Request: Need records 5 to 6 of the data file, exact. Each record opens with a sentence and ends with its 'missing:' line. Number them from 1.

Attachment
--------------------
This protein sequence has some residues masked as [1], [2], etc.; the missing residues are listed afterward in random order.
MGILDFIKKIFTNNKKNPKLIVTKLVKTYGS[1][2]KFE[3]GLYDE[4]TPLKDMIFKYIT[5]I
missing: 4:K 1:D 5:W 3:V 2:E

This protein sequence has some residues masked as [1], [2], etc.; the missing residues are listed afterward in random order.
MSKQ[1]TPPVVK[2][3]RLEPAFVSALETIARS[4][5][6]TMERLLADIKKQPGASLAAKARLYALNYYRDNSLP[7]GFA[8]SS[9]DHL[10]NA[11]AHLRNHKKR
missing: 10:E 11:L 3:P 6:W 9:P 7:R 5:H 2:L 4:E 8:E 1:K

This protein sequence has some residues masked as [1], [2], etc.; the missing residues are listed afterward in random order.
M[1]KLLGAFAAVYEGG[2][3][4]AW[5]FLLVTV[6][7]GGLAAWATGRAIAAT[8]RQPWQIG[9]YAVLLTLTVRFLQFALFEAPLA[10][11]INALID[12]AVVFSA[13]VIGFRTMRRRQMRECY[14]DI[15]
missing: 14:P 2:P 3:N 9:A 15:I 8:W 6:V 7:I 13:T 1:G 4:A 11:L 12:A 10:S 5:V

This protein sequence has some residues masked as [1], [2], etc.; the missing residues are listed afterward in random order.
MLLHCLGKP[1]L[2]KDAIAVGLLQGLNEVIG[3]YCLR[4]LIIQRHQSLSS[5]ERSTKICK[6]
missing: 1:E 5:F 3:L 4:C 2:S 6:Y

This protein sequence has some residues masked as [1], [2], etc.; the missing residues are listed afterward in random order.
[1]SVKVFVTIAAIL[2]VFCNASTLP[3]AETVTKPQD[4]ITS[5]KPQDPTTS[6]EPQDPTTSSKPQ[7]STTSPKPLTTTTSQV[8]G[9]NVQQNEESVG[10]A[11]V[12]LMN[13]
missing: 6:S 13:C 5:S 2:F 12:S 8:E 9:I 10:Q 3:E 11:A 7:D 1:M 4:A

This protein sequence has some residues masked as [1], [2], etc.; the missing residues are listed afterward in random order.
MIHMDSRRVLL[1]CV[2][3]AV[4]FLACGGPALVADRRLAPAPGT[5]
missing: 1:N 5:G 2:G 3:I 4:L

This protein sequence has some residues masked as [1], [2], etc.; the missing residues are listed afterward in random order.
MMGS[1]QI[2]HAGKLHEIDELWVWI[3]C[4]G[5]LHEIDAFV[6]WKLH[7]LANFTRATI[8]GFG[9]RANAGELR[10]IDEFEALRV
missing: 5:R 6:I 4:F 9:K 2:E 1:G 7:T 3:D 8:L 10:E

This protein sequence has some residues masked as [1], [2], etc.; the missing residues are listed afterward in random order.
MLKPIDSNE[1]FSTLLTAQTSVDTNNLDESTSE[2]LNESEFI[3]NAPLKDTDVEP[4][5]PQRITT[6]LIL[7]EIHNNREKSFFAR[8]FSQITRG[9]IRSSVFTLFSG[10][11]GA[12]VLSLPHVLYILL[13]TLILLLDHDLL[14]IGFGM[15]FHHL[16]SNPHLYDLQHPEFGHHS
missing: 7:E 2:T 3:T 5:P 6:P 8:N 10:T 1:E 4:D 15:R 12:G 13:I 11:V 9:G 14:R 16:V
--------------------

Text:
This protein sequence has some residues masked as [1], [2], etc.; the missing residues are listed afterward in random order.
[1]SVKVFVTIAAIL[2]VFCNASTLP[3]AETVTKPQD[4]ITS[5]KPQDPTTS[6]EPQDPTTSSKPQ[7]STTSPKPLTTTTSQV[8]G[9]NVQQNEESVG[10]A[11]V[12]LMN[13]
missing: 6:S 13:C 5:S 2:F 12:S 8:E 9:I 10:Q 3:E 11:A 7:D 1:M 4:A

This protein sequence has some residues masked as [1], [2], etc.; the missing residues are listed afterward in random order.
MIHMDSRRVLL[1]CV[2][3]AV[4]FLACGGPALVADRRLAPAPGT[5]
missing: 1:N 5:G 2:G 3:I 4:L